- n. Alternative form of leaf mold.
“As autumn leaves fall, collect them up to make rich and crumbly leafmould, which is excellent for mulching shrubs, fruit trees and soft-fruit bushes; it also makes a good soil conditioner.”
“I take simple pleasure in the thought that all those lovely yellow and orange leaves not many red this year are going to provide leafmould for the kitchen garden.”
“Next she greesed the groove of her keel, warthes and wears and mole and itcher, with antifouling butter-scatch and turfentide and serpenthyme and with leafmould she ushered round prunella isles and eslats dun, quincecunct, allover her little mary.”
“His name is Aldhelm," said Cadfael flatly, and rose from his knees, letting the soiled face sink back gently into the leafmould.”
“Then another grabbed a handful of leafmould, damp and brown and full of fibre.”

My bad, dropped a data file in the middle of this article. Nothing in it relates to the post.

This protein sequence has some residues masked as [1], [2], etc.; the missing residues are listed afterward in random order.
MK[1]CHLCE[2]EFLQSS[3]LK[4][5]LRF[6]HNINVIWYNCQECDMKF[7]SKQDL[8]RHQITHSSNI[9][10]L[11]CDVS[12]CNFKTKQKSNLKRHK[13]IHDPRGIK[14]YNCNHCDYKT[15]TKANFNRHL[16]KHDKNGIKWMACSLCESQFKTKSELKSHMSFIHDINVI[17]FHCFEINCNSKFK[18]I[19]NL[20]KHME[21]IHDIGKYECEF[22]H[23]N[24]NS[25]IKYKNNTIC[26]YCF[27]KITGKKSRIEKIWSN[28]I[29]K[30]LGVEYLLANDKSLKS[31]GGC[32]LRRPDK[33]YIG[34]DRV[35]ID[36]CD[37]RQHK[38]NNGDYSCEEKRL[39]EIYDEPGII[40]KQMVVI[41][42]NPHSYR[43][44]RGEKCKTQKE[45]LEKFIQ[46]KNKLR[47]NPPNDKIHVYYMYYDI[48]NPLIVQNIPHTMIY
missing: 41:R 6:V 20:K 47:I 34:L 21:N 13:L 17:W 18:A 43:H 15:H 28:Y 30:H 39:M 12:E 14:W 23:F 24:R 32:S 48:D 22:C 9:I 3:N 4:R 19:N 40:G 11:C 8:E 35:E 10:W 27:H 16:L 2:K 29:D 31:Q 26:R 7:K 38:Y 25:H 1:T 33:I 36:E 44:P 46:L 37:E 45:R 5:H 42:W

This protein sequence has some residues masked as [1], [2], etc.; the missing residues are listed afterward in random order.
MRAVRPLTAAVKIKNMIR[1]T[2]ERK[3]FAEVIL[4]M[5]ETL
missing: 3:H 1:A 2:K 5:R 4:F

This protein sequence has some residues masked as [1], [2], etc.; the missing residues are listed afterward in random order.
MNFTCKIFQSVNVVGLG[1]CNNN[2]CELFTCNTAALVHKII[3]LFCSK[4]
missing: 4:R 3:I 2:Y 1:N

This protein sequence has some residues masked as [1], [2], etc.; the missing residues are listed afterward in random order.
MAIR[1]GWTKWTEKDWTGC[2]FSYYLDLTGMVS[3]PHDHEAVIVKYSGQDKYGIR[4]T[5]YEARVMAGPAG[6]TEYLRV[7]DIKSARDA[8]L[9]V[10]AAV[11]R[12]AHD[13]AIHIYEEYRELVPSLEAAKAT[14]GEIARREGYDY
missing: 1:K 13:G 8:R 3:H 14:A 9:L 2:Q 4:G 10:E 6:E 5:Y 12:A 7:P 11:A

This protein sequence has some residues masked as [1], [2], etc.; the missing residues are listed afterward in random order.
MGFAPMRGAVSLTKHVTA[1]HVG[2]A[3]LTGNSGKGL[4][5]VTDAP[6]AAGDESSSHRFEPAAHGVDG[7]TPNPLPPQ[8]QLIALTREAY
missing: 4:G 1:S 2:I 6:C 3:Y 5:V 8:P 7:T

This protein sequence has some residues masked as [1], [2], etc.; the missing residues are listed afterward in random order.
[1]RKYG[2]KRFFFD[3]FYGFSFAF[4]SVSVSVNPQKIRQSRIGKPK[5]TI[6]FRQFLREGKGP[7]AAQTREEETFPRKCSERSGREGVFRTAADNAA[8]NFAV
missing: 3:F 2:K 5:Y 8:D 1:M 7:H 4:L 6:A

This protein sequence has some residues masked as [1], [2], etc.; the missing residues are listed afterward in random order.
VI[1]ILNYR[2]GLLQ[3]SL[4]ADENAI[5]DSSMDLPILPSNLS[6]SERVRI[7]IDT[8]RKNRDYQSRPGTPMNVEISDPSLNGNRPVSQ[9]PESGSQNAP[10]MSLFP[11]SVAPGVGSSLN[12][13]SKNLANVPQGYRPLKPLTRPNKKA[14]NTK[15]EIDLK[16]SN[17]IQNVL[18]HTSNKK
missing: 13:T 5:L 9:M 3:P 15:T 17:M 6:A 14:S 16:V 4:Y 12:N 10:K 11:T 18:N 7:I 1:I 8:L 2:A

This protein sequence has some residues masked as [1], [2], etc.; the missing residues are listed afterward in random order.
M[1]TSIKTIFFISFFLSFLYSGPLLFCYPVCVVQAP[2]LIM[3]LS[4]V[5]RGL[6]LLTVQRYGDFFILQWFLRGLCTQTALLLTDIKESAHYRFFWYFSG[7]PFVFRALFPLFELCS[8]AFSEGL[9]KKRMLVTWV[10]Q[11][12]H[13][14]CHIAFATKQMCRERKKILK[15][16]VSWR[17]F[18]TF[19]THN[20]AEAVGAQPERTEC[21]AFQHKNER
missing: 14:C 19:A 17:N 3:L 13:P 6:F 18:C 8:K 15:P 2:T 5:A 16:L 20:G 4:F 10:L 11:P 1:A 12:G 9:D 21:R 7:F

“Also use garden compost or leafmould to mulch around newly planted or established plants.”
“Give plants under trees a hand by enriching the soil with garden compost or leafmould.”
“Clear away the debris first and it'll make collecting fallen leaves for leafmould so much quicker.”
“The product is a finely divided leafmould, of high nitrifying power, ready for immediate use [without temporarily inhibiting plant growth].”
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...from swerve of shore to bend of bay,...all's fair in vannesy...and in Finnegans Wake.
Other terms used or coined by Joyce may be found at inkhorn's list Joycean Vocab.
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